The next day I carefully checked myself in terms of potential symptoms. I did have a mild headache and my throat was sore. I have the same pulse oximeter so I checked my readings as well--they were in the lower 90s, but would move to the mid 90s if I breathed fully vs shallow (I breathe shallow under duress). I proceeded to clean myself up and prepare for my trip to the hospital. On a call in the morning the nurse said he was much worse with his fever of 102 returning overnight but only at 100 right now. When she called me again in the afternoon, she said he was much, much better and that he was even asking for food. She recommended that I bring any canned or sealed meals that he would like to eat--nothing fresh or home prepared. I was able to talk to my dad on the phone and he almost sounded normal. I was feeling a sense of relief. I prepared the house for 'Lysol Fogging'--a technique I invented in the 1990s to keep myself from getting sick.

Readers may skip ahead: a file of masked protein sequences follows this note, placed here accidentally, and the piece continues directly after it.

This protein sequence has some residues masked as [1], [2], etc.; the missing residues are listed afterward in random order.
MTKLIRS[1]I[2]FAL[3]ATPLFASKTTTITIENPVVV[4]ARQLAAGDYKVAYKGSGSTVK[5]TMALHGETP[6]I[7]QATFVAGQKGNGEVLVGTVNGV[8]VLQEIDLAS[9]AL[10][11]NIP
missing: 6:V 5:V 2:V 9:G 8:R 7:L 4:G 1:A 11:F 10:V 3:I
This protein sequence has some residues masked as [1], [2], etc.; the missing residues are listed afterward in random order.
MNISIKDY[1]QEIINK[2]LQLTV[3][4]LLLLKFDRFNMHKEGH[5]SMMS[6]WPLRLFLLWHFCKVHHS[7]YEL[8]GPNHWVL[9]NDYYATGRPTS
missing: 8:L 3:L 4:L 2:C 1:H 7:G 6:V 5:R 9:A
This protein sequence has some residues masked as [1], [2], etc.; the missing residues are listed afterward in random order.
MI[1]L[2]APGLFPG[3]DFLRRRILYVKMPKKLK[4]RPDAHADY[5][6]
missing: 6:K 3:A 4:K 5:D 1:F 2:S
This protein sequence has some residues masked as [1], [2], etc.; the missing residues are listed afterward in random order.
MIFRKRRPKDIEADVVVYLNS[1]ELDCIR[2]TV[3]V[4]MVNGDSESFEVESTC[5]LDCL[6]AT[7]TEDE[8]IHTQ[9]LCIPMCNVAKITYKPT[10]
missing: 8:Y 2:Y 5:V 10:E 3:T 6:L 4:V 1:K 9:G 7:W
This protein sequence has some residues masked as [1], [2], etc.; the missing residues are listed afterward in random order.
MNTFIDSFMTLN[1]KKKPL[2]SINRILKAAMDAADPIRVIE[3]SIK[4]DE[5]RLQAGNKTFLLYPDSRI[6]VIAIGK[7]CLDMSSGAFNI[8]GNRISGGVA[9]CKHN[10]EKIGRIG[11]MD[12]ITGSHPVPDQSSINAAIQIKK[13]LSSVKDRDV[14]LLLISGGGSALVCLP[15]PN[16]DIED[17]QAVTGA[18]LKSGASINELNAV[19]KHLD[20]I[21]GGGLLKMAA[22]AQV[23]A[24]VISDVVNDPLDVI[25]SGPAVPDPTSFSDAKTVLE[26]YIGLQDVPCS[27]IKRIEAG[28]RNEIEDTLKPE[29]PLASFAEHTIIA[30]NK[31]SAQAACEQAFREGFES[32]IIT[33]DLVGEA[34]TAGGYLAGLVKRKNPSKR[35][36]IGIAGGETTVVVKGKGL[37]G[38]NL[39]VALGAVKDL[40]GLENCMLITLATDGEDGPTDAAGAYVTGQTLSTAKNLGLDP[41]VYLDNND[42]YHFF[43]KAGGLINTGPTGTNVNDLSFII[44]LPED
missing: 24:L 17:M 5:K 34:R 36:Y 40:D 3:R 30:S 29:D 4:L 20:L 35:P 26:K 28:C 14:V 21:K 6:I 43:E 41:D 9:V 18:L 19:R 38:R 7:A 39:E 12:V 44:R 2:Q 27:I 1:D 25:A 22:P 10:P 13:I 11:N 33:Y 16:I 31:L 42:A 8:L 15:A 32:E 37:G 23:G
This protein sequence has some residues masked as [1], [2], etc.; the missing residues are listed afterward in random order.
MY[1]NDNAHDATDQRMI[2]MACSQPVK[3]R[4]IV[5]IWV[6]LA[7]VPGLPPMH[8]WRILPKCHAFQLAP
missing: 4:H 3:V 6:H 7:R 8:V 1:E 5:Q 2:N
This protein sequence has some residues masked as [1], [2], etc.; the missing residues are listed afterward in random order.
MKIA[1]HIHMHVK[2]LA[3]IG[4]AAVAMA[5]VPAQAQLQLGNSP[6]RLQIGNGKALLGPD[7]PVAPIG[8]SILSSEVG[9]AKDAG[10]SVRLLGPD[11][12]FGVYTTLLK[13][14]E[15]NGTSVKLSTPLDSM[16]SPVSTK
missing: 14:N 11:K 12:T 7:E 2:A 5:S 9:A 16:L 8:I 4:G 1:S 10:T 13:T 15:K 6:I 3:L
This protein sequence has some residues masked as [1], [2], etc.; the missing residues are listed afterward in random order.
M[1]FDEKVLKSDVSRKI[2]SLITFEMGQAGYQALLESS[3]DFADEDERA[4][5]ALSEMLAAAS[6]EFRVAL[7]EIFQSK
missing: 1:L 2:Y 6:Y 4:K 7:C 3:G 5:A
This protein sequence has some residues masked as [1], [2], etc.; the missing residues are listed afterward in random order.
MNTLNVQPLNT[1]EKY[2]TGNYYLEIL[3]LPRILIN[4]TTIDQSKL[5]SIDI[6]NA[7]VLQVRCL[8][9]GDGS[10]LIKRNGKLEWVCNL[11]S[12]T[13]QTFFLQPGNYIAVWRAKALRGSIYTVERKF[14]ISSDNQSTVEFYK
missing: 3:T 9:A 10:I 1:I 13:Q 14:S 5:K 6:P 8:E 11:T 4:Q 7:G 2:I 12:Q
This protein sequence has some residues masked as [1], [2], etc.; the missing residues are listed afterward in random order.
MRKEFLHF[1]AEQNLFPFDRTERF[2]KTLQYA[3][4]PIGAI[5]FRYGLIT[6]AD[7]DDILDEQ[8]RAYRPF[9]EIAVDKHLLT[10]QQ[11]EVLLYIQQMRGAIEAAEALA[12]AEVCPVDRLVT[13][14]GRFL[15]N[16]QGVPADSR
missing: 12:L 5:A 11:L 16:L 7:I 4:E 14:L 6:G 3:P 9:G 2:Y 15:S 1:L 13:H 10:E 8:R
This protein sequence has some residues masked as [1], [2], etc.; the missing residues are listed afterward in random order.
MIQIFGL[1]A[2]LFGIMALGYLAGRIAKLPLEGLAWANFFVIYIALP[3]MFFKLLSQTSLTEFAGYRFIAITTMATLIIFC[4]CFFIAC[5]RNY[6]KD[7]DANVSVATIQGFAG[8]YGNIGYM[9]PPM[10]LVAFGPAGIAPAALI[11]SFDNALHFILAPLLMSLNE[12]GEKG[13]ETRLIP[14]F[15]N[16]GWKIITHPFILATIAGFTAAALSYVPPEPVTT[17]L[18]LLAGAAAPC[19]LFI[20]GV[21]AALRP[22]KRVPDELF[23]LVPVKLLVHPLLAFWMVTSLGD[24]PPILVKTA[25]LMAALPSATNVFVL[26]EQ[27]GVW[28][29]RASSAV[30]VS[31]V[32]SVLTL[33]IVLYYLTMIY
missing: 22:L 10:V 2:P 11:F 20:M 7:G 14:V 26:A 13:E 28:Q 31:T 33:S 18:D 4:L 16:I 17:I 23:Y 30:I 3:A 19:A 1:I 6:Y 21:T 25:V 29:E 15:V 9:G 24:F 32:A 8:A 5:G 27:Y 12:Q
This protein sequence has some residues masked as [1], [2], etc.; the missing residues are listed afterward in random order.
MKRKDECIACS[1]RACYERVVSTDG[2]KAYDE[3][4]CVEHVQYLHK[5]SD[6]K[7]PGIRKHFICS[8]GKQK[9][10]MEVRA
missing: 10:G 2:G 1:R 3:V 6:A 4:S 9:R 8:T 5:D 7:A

Basically, lysol can kill any living cell--but that's not good if you're around it so you 'fog' when you are not home. Fogging consists of using a fan to circulate the lysol aerosol in the home. The most common method I would use would be to take a deep breath and hold it, switch AC fan to on and spray lysol into the AC intake until I need to breathe, at which point I run out of the home and leave. The lysol gets distributed all throughout the home while I'm gone and has sufficient time to 'do it's thing'. You come back to a much more germ-free home. I did a variation of this fogging but also soaked an auxillary fan's blades and blade guard with lysol so it would slowly distribute even more lysol while I was gone. The house definitely felt different when I got back and my sore throat is not as sore. I am continuing salt water gargles to make sure my throat stays okay as well. I will likely do another round of fogging when I have to take care of one of the businesses in the next few days.